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SBD Global/March 26, 2013/Franchises

Red Bull F1 Driver Mark Webber Thinks About Future After Controversy At Malaysian GP

F1 driver Mark Webber "has returned to Australia to consider his future" as the corrosive atmosphere within his Red Bull F1 team "hits an all-time low," according to Robert Grant of the AAP. Webber "accused Red Bull of protecting teammate Sebastian Vettel after the German disobeyed team orders and passed the Australian on Sunday to snatch victory in the Malaysian Grand Prix." Vettel was contrite later, admitting: "I f---ed up," but Webber "was furious and immediately returned to Queensland to think about his future." Webber said, "I think it's very early days right now. It's very raw, obviously, and we need to work out how the team goes best forwards from here. I will be in Australia on my surfboard -- the phone won't be engaged" (AAP, 3/26). In Toronto, Jeff Pappone wrote, "There’s no doubt Webber used the word 'protection' for a reason." In the '10 season friction between the two caused some bitterness, something the team did not help "by appearing to back Vettel over Webber at every opportunity." While many agree Vettel gets preferential treatment, this time he was told by the team he had “some explaining to do.” His comments in the post-race interview "likely won’t be the last word inside the team" (GLOBE & MAIL, 3/25). The BBC's Andrew Benson reported Webber told a pit-lane reporter that he questioned "whether he would ever get the full support of Red Bull to mount a title challenge" against his teammate. He described himself as a "black sheep" at Red Bull and said he would not follow orders again in a similiar situation (BBC, 3/25).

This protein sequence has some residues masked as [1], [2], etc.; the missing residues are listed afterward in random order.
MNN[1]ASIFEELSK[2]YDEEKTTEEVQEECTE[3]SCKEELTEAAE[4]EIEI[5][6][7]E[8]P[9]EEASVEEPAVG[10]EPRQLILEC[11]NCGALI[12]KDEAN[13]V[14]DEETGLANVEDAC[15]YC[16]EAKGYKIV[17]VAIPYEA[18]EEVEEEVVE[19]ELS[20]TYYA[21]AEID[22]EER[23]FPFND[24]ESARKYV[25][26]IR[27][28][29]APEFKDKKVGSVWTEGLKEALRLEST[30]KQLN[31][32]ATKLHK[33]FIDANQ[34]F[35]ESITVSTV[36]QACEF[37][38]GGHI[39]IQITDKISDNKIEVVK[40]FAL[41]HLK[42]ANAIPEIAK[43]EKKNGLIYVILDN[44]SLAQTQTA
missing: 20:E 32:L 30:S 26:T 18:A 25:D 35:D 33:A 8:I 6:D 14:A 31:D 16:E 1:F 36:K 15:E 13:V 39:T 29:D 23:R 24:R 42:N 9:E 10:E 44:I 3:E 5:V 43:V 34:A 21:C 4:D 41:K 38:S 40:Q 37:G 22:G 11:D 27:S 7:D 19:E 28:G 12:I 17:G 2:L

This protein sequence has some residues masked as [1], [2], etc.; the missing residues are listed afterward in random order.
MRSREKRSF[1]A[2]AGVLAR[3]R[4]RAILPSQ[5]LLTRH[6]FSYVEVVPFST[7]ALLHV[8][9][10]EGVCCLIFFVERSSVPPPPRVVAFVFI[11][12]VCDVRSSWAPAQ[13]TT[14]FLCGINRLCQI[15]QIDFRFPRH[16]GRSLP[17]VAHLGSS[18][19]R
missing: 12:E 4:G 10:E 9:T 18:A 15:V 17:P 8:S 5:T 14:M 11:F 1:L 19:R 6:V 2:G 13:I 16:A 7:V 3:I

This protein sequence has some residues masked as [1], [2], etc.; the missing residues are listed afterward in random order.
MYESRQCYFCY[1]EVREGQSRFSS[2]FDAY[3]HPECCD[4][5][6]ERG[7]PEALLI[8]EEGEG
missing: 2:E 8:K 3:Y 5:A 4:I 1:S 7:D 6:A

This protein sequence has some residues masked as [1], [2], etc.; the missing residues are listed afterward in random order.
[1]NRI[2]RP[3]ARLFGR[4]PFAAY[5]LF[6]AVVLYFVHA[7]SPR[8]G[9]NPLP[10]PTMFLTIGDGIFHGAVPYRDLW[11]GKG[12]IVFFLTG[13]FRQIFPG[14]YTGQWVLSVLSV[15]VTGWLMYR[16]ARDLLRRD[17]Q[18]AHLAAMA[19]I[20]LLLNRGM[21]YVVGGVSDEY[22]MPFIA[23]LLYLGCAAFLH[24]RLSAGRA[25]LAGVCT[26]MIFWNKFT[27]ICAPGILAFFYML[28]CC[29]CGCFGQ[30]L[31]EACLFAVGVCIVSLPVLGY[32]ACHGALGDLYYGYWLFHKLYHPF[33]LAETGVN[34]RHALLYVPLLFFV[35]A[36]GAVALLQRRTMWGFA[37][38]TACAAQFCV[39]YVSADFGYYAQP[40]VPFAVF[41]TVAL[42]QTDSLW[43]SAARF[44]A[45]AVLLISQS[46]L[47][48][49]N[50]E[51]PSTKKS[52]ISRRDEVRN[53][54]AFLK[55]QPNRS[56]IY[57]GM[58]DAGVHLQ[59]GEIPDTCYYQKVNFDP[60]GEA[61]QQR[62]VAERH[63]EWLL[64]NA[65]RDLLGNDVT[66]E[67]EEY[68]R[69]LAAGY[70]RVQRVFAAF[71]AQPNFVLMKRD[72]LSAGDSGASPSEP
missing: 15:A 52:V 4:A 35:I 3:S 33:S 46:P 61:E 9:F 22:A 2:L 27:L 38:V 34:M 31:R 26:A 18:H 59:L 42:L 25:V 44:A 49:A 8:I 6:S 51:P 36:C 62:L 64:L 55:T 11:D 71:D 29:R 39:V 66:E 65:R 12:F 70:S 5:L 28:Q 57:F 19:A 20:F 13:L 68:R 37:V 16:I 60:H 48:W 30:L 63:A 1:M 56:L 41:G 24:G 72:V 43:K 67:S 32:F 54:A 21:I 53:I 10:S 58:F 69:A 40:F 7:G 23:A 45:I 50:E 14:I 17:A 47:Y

A TELLING MOVE: In London, Kevin Eason suggested by passing his teammate, Vettel "showed a side of his character that defied the cuddly, cheery image of the sport’s youngest three-times world champion" and "exposed himself as ruthless to the point of immorality." Eason also wrote, "Only Formula One gets itself into this sort of tangle. Teams running two cars drive into a moral cul-de-sac as soon as they push the button for team orders. At some point, there will always be favouritism, either to ensure the safe return of both cars or to maximise points for a World Championship" (LONDON TIMES, 3/25). Also in London, Eason wrote that "peace talks at Red Bull are on hold" and the team was "ripped apart by Vettel's decision to ignore orders" and pass Webber. Former drivers have called for Vettel to be sanctioned by his team, but "that is unlikely." Team Principal Christian Horner has "promised talks with his three-times world champion" (LONDON TIMES, 3/26).
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